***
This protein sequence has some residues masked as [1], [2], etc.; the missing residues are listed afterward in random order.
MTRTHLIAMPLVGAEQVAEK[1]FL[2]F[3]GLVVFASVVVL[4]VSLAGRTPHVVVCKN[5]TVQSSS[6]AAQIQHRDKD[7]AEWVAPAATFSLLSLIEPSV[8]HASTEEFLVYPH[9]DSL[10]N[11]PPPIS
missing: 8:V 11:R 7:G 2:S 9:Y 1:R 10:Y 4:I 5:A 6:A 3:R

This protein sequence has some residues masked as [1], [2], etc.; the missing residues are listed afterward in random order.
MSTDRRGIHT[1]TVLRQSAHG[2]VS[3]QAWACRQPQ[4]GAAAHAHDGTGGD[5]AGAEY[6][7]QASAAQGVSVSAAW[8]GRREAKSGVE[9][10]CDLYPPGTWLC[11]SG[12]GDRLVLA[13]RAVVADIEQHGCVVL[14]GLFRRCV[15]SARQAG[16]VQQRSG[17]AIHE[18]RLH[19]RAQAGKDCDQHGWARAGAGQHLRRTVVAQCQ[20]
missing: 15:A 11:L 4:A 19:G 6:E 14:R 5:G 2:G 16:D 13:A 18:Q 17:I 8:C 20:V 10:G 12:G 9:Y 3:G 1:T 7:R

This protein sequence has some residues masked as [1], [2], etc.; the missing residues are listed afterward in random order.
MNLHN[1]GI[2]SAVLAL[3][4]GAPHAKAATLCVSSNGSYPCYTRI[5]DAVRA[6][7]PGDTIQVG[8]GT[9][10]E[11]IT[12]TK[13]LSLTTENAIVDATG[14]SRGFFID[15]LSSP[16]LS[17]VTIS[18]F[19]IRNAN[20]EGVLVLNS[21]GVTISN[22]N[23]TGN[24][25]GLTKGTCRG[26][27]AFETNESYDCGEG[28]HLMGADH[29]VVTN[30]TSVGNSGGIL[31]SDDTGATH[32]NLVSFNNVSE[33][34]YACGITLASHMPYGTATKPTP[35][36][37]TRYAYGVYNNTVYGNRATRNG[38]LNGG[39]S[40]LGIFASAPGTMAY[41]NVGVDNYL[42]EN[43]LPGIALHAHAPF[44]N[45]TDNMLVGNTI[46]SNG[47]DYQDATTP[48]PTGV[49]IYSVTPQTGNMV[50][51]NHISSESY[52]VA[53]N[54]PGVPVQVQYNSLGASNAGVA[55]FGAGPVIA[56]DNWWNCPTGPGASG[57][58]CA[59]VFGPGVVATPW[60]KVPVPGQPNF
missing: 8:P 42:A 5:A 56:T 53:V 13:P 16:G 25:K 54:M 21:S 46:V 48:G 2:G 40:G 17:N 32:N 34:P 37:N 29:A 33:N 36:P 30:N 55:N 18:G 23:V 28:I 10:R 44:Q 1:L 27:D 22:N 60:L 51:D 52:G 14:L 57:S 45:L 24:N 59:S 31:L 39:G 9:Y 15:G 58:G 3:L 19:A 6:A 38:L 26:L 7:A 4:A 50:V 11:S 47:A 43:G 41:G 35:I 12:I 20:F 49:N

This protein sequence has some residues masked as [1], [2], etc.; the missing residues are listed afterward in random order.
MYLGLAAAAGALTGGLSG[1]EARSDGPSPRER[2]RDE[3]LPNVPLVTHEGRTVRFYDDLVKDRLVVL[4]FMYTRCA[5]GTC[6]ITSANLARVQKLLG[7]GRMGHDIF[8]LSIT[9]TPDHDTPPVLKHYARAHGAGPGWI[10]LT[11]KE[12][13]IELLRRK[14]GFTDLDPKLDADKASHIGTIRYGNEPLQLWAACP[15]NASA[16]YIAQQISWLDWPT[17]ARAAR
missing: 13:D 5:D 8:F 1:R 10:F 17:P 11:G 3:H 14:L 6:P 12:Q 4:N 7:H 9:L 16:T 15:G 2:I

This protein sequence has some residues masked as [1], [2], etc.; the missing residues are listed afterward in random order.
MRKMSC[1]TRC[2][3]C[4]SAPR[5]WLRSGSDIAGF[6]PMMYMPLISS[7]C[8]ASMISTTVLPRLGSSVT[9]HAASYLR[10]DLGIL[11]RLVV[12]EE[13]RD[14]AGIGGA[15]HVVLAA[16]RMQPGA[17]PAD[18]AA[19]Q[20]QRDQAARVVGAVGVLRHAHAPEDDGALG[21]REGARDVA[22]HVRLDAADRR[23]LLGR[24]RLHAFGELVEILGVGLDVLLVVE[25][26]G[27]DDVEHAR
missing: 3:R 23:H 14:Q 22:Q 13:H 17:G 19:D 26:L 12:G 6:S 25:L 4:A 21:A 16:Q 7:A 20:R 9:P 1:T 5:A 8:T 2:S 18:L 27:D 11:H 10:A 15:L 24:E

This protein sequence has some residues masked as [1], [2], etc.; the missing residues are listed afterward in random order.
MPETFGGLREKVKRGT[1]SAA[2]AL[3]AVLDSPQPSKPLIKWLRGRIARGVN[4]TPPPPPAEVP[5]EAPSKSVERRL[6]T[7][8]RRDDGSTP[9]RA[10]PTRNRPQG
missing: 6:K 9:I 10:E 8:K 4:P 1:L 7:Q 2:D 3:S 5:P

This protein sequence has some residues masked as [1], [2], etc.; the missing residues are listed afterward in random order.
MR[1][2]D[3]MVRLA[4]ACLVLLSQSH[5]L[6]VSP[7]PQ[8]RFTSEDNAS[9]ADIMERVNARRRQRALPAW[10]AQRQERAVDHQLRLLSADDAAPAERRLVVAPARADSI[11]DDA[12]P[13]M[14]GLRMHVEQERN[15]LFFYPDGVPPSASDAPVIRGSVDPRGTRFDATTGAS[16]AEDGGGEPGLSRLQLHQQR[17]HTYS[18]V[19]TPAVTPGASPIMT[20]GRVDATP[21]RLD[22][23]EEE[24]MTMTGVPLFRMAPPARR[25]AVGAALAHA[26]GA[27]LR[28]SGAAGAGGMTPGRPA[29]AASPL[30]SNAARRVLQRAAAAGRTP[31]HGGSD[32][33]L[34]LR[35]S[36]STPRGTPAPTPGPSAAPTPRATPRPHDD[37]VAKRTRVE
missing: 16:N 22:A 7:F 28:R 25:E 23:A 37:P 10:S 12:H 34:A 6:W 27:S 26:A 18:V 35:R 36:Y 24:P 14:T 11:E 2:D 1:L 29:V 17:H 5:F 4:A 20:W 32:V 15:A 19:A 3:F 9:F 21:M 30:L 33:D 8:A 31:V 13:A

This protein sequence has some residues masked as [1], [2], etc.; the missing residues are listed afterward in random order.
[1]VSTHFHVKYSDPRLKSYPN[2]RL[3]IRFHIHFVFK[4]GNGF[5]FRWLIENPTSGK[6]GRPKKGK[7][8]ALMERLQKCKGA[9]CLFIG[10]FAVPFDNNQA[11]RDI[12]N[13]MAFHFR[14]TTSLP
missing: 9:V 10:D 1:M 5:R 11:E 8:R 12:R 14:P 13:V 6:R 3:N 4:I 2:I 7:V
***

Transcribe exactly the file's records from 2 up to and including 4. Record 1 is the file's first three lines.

This protein sequence has some residues masked as [1], [2], etc.; the missing residues are listed afterward in random order.
MSTDRRGIHT[1]TVLRQSAHG[2]VS[3]QAWACRQPQ[4]GAAAHAHDGTGGD[5]AGAEY[6][7]QASAAQGVSVSAAW[8]GRREAKSGVE[9][10]CDLYPPGTWLC[11]SG[12]GDRLVLA[13]RAVVADIEQHGCVVL[14]GLFRRCV[15]SARQAG[16]VQQRSG[17]AIHE[18]RLH[19]RAQAGKDCDQHGWARAGAGQHLRRTVVAQCQ[20]
missing: 15:A 11:L 4:A 19:G 6:E 14:R 5:G 2:G 16:D 13:A 18:Q 17:I 8:C 20:V 10:G 12:G 9:Y 3:G 1:T 7:R

This protein sequence has some residues masked as [1], [2], etc.; the missing residues are listed afterward in random order.
MNLHN[1]GI[2]SAVLAL[3][4]GAPHAKAATLCVSSNGSYPCYTRI[5]DAVRA[6][7]PGDTIQVG[8]GT[9][10]E[11]IT[12]TK[13]LSLTTENAIVDATG[14]SRGFFID[15]LSSP[16]LS[17]VTIS[18]F[19]IRNAN[20]EGVLVLNS[21]GVTISN[22]N[23]TGN[24][25]GLTKGTCRG[26][27]AFETNESYDCGEG[28]HLMGADH[29]VVTN[30]TSVGNSGGIL[31]SDDTGATH[32]NLVSFNNVSE[33][34]YACGITLASHMPYGTATKPTP[35][36][37]TRYAYGVYNNTVYGNRATRNG[38]LNGG[39]S[40]LGIFASAPGTMAY[41]NVGVDNYL[42]EN[43]LPGIALHAHAPF[44]N[45]TDNMLVGNTI[46]SNG[47]DYQDATTP[48]PTGV[49]IYSVTPQTGNMV[50][51]NHISSESY[52]VA[53]N[54]PGVPVQVQYNSLGASNAGVA[55]FGAGPVIA[56]DNWWNCPTGPGASG[57][58]CA[59]VFGPGVVATPW[60]KVPVPGQPNF
missing: 8:P 42:A 5:A 56:T 53:V 13:P 16:G 25:K 54:M 21:S 46:V 48:G 2:G 40:G 17:N 32:N 34:P 37:N 29:A 33:N 36:P 30:N 55:N 18:G 23:V 28:I 10:R 44:Q 1:L 27:D 22:N 60:L 51:D 52:G 14:L 57:S 45:L 24:N 59:S 31:L 39:G 9:Y 15:G 58:G 3:L 19:A 6:A 38:L 26:L 7:A 4:A 50:V 11:S 47:A 43:G 41:G 35:I 12:I 20:F 49:N

This protein sequence has some residues masked as [1], [2], etc.; the missing residues are listed afterward in random order.
MYLGLAAAAGALTGGLSG[1]EARSDGPSPRER[2]RDE[3]LPNVPLVTHEGRTVRFYDDLVKDRLVVL[4]FMYTRCA[5]GTC[6]ITSANLARVQKLLG[7]GRMGHDIF[8]LSIT[9]TPDHDTPPVLKHYARAHGAGPGWI[10]LT[11]KE[12][13]IELLRRK[14]GFTDLDPKLDADKASHIGTIRYGNEPLQLWAACP[15]NASA[16]YIAQQISWLDWPT[17]ARAAR
missing: 13:D 5:D 8:F 1:R 10:F 17:P 11:G 3:H 14:L 6:P 12:Q 4:N 7:H 9:L 16:T 15:G 2:I